For the many viewers who don’t delve into the comments section, here are a couple of great stories from 209 East Islay Street, which is currently waiting for the wrecking ball.
I am very familiar with this home, as we owned it between 1978 and 1998. I grew up in this house. Every shingle was hand cut by my father, Every roof tile, lovingly placed. We bought it as a run down boarding house and lovingly restored it. There were 15 fruit trees, a rope swing, a tree fort and matching play house. The massive wisteria vine in the back yard consumed a tree and would turn into a purple waterfall every the spring. And in the Summer the three, 75 year old, blooming pitosporums would fill the air with the smell of sweet spicy flowers. I learned to cook in that kitchen and spent night after night by the outdoor fire with my friends from school, poking at the fire and roasting anything that would stay on a stick. My hand prints are in the concrete. I know every inch of this house… in the dark. All of my memories are there. It was, and remains, the symbol of my father’s success. Take what you can get and make it the best that it can possibly be, through hard work and sweat, then fill it with family and friends and love.
What gives neighborhoods character is variance. I agree. There is no house in the world like this one. It is not a “cheap” craftsman as you have said. It was loved, and cared for, and like you or I, probably needs to work out. Did you know that 209 East Islay used to be the “Tennis House” Did you know that there are buried concrete tennis courts all over the block? True the closets are small, but there are many of them, True, there is no first floor master, and there is an entry room and the 3rd to top stair creaks when you step on it. But just because it is flawed, and old, doesn’t mean that it is useless. As for natural light… Try sleeping past 6am in one of those bedrooms without curtains.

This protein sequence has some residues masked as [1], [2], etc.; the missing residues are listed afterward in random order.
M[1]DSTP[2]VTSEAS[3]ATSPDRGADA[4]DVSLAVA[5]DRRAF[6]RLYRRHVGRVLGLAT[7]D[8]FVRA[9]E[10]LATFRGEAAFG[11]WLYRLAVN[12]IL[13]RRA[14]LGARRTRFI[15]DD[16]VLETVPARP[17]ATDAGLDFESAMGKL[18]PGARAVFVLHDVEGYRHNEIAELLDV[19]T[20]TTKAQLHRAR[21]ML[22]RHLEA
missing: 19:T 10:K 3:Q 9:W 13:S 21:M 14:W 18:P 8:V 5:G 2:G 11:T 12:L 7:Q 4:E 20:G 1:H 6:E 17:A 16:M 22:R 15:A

This house, with all due respect, is NOT a Pinto. It is an MG.
Although we haven’t owned it for years, I am fairly certain, that once it’s gone Santa Barbara will never really be home to me again. As I will never know it’s equal. – Dorien Davies
Thank you, Dorien, for writing about our house. We found the house in 1978. It was like a beautiful old woman who was slowly dying. My husband and our three children moved in and proceeded to bring her back to life. Terry worked on every inch to repair, paint, paper, replace everything that was broken. He planted trees, laid yards of brick pathways. But, the house had so much good about it, beautiful leaded glass windows, hardwood floors in every room, wonderful lighting , and, outside a massive stone fireplace We loved the bathtubs with paws, the glassed in office off the Master bedroom, all the pocket doors, The house had many ghosts,. Very often, people would stop by and tell us they had lived in the house. They would tell their stories of raising families in the house… To say we loved the house is an understatement. There are far grander homes in the upper east side, but 209 was part of what the upper East Side was about. She is a queen. To think of what will take her place makes us very sad. No historical significance? How mistaken you are..She is a vintage Rolls that deserves better. – Penny Davies